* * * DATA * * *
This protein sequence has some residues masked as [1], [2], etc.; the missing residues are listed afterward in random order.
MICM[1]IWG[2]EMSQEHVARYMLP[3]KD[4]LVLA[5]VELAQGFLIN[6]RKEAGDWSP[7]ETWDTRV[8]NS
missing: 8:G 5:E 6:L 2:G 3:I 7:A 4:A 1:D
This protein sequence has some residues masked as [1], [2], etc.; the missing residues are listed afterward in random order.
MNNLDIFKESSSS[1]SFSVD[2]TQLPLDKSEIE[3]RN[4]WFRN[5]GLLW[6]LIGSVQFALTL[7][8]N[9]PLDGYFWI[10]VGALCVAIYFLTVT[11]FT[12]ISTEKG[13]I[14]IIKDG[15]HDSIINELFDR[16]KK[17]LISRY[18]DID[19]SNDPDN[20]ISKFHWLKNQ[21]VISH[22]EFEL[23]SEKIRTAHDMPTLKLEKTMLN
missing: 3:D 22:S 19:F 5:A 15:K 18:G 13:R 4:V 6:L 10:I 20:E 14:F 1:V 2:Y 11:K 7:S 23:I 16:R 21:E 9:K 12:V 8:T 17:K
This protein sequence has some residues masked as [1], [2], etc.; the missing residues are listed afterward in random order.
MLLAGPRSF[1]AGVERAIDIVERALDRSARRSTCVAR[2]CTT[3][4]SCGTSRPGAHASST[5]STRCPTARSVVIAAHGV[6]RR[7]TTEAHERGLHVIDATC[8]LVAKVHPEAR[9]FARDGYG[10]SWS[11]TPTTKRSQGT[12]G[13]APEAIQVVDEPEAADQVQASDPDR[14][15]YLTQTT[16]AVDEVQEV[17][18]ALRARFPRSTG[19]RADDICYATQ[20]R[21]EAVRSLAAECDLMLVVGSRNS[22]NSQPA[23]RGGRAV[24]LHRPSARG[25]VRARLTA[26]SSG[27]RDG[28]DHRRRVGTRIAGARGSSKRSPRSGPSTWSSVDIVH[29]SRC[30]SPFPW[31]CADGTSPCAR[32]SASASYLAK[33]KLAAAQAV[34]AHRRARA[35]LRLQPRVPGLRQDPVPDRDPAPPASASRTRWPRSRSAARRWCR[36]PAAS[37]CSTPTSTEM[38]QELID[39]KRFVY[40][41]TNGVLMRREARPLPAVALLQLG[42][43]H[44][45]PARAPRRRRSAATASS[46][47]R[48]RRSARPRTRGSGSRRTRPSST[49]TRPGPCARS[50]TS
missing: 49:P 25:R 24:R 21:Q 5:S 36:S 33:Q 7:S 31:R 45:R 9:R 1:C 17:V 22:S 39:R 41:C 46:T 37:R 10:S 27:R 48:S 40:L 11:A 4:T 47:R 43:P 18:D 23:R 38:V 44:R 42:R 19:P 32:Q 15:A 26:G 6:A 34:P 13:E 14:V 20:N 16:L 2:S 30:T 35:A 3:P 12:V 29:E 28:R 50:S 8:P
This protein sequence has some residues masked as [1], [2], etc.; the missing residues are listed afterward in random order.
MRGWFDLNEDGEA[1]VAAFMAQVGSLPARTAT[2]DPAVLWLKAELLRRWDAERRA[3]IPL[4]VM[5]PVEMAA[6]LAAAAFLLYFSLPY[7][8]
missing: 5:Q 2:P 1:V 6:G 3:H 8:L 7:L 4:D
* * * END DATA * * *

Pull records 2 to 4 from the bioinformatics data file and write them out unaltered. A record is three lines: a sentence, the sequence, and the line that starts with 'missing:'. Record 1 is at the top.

This protein sequence has some residues masked as [1], [2], etc.; the missing residues are listed afterward in random order.
MNNLDIFKESSSS[1]SFSVD[2]TQLPLDKSEIE[3]RN[4]WFRN[5]GLLW[6]LIGSVQFALTL[7][8]N[9]PLDGYFWI[10]VGALCVAIYFLTVT[11]FT[12]ISTEKG[13]I[14]IIKDG[15]HDSIINELFDR[16]KK[17]LISRY[18]DID[19]SNDPDN[20]ISKFHWLKNQ[21]VISH[22]EFEL[23]SEKIRTAHDMPTLKLEKTMLN
missing: 3:D 22:S 19:F 5:A 15:K 18:G 13:R 4:V 6:L 10:I 20:E 14:F 1:V 2:Y 11:K 7:S 23:I 16:R 21:E 9:K 12:V 8:T 17:K
This protein sequence has some residues masked as [1], [2], etc.; the missing residues are listed afterward in random order.
MLLAGPRSF[1]AGVERAIDIVERALDRSARRSTCVAR[2]CTT[3][4]SCGTSRPGAHASST[5]STRCPTARSVVIAAHGV[6]RR[7]TTEAHERGLHVIDATC[8]LVAKVHPEAR[9]FARDGYG[10]SWS[11]TPTTKRSQGT[12]G[13]APEAIQVVDEPEAADQVQASDPDR[14][15]YLTQTT[16]AVDEVQEV[17][18]ALRARFPRSTG[19]RADDICYATQ[20]R[21]EAVRSLAAECDLMLVVGSRNS[22]NSQPA[23]RGGRAV[24]LHRPSARG[25]VRARLTA[26]SSG[27]RDG[28]DHRRRVGTRIAGARGSSKRSPRSGPSTWSSVDIVH[29]SRC[30]SPFPW[31]CADGTSPCAR[32]SASASYLAK[33]KLAAAQAV[34]AHRRARA[35]LRLQPRVPGLRQDPVPDRDPAPPASASRTRWPRSRSAARRWCR[36]PAAS[37]CSTPTSTEM[38]QELID[39]KRFVY[40][41]TNGVLMRREARPLPAVALLQLG[42][43]H[44][45]PARAPRRRRSAATASS[46][47]R[48]RRSARPRTRGSGSRRTRPSST[49]TRPGPCARS[50]TS
missing: 49:P 25:R 24:R 21:Q 5:S 36:S 33:Q 7:S 31:R 45:R 9:R 1:C 17:V 22:S 39:R 41:C 46:T 37:R 10:S 27:R 48:S 40:L 11:A 4:T 47:R 43:P 18:D 23:R 38:V 44:R 42:R 19:P 32:Q 15:A 26:G 6:A 34:P 13:E 14:V 20:N 16:L 2:S 30:T 35:A 3:P 12:V 29:E 28:R 50:S 8:P
This protein sequence has some residues masked as [1], [2], etc.; the missing residues are listed afterward in random order.
MRGWFDLNEDGEA[1]VAAFMAQVGSLPARTAT[2]DPAVLWLKAELLRRWDAERRA[3]IPL[4]VM[5]PVEMAA[6]LAAAAFLLYFSLPY[7][8]
missing: 5:Q 2:P 1:V 6:G 3:H 8:L 7:L 4:D